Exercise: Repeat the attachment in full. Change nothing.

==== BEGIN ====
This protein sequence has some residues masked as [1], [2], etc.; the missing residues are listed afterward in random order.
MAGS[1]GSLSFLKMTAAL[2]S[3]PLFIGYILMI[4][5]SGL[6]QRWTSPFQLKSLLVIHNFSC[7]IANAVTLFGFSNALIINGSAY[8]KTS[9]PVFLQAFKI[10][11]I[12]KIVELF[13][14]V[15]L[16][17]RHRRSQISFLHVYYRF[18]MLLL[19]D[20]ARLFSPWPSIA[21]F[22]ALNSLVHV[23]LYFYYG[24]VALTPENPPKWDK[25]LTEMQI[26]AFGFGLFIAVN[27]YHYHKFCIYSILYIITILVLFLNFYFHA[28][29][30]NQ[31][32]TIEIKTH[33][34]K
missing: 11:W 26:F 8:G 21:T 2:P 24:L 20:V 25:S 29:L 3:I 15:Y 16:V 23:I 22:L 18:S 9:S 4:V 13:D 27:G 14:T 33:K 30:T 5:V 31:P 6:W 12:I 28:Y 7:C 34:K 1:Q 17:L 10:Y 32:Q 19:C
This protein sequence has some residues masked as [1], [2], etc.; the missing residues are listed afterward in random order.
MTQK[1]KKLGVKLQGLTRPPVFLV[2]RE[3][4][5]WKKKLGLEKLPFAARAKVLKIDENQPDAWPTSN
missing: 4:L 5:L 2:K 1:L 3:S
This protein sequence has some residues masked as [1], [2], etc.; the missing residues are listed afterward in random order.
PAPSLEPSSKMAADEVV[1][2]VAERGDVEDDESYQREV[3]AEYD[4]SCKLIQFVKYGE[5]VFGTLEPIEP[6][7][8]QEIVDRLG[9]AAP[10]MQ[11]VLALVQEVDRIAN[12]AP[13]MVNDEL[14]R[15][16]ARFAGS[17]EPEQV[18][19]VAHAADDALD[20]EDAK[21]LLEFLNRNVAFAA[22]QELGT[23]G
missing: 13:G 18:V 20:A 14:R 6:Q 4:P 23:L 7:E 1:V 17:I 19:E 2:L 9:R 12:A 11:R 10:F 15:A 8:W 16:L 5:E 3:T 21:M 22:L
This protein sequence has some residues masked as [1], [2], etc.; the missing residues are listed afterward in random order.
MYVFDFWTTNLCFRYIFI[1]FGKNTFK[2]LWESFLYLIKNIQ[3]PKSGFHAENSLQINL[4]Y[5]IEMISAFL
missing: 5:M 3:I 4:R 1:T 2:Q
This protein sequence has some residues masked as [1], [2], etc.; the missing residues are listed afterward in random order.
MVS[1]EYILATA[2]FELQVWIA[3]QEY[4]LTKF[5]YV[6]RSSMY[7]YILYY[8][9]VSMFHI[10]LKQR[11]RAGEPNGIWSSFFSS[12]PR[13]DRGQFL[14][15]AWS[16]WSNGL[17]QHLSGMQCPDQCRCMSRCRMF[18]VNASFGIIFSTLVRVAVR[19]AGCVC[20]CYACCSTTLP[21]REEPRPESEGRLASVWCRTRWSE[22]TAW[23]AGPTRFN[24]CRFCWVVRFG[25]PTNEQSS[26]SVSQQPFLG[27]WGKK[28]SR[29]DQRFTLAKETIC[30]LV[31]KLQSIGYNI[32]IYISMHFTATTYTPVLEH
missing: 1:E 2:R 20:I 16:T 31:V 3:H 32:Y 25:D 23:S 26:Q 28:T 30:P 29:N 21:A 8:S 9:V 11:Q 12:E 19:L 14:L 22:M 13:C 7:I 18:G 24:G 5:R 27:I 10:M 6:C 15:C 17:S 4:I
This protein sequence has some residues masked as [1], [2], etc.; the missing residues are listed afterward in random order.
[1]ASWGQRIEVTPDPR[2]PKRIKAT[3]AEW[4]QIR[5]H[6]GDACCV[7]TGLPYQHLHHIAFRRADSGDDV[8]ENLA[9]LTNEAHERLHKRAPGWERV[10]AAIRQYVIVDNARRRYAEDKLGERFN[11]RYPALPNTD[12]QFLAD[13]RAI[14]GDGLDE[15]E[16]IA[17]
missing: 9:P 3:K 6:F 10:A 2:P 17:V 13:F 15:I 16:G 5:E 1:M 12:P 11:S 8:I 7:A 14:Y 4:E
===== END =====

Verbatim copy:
This protein sequence has some residues masked as [1], [2], etc.; the missing residues are listed afterward in random order.
MAGS[1]GSLSFLKMTAAL[2]S[3]PLFIGYILMI[4][5]SGL[6]QRWTSPFQLKSLLVIHNFSC[7]IANAVTLFGFSNALIINGSAY[8]KTS[9]PVFLQAFKI[10][11]I[12]KIVELF[13][14]V[15]L[16][17]RHRRSQISFLHVYYRF[18]MLLL[19]D[20]ARLFSPWPSIA[21]F[22]ALNSLVHV[23]LYFYYG[24]VALTPENPPKWDK[25]LTEMQI[26]AFGFGLFIAVN[27]YHYHKFCIYSILYIITILVLFLNFYFHA[28][29][30]NQ[31][32]TIEIKTH[33][34]K
missing: 11:W 26:F 8:G 21:T 2:P 24:L 20:V 25:S 29:L 3:I 15:Y 16:V 23:I 22:L 18:S 9:S 4:V 13:D 27:G 14:T 33:K 30:T 5:V 31:P 6:W 12:I 28:Y 7:C 34:K 1:Q 17:L 10:Y 32:Q 19:C
This protein sequence has some residues masked as [1], [2], etc.; the missing residues are listed afterward in random order.
MTQK[1]KKLGVKLQGLTRPPVFLV[2]RE[3][4][5]WKKKLGLEKLPFAARAKVLKIDENQPDAWPTSN
missing: 4:L 5:L 2:K 1:L 3:S
This protein sequence has some residues masked as [1], [2], etc.; the missing residues are listed afterward in random order.
PAPSLEPSSKMAADEVV[1][2]VAERGDVEDDESYQREV[3]AEYD[4]SCKLIQFVKYGE[5]VFGTLEPIEP[6][7][8]QEIVDRLG[9]AAP[10]MQ[11]VLALVQEVDRIAN[12]AP[13]MVNDEL[14]R[15][16]ARFAGS[17]EPEQV[18][19]VAHAADDALD[20]EDAK[21]LLEFLNRNVAFAA[22]QELGT[23]G
missing: 13:G 18:V 20:A 14:R 6:Q 4:P 23:L 7:E 1:V 17:I 19:E 2:L 9:R 12:A 11:R 10:F 15:A 8:W 16:L 5:E 3:T 21:M 22:L
This protein sequence has some residues masked as [1], [2], etc.; the missing residues are listed afterward in random order.
MYVFDFWTTNLCFRYIFI[1]FGKNTFK[2]LWESFLYLIKNIQ[3]PKSGFHAENSLQINL[4]Y[5]IEMISAFL
missing: 5:M 3:I 4:R 1:T 2:Q
This protein sequence has some residues masked as [1], [2], etc.; the missing residues are listed afterward in random order.
MVS[1]EYILATA[2]FELQVWIA[3]QEY[4]LTKF[5]YV[6]RSSMY[7]YILYY[8][9]VSMFHI[10]LKQR[11]RAGEPNGIWSSFFSS[12]PR[13]DRGQFL[14][15]AWS[16]WSNGL[17]QHLSGMQCPDQCRCMSRCRMF[18]VNASFGIIFSTLVRVAVR[19]AGCVC[20]CYACCSTTLP[21]REEPRPESEGRLASVWCRTRWSE[22]TAW[23]AGPTRFN[24]CRFCWVVRFG[25]PTNEQSS[26]SVSQQPFLG[27]WGKK[28]SR[29]DQRFTLAKETIC[30]LV[31]KLQSIGYNI[32]IYISMHFTATTYTPVLEH
missing: 1:E 2:R 20:I 16:T 31:V 3:H 32:Y 25:D 23:S 26:Q 28:T 30:P 29:N 21:A 8:S 9:V 11:Q 12:E 19:L 14:L 22:M 13:C 7:I 18:G 24:G 5:R 27:I 10:M 6:C 15:C 17:S 4:I
This protein sequence has some residues masked as [1], [2], etc.; the missing residues are listed afterward in random order.
[1]ASWGQRIEVTPDPR[2]PKRIKAT[3]AEW[4]QIR[5]H[6]GDACCV[7]TGLPYQHLHHIAFRRADSGDDV[8]ENLA[9]LTNEAHERLHKRAPGWERV[10]AAIRQYVIVDNARRRYAEDKLGERFN[11]RYPALPNTD[12]QFLAD[13]RAI[14]GDGLDE[15]E[16]IA[17]
missing: 9:P 3:K 6:F 10:A 2:P 17:V 13:F 15:I 16:G 5:E 1:M 12:P 11:S 8:I 7:A 14:Y 4:E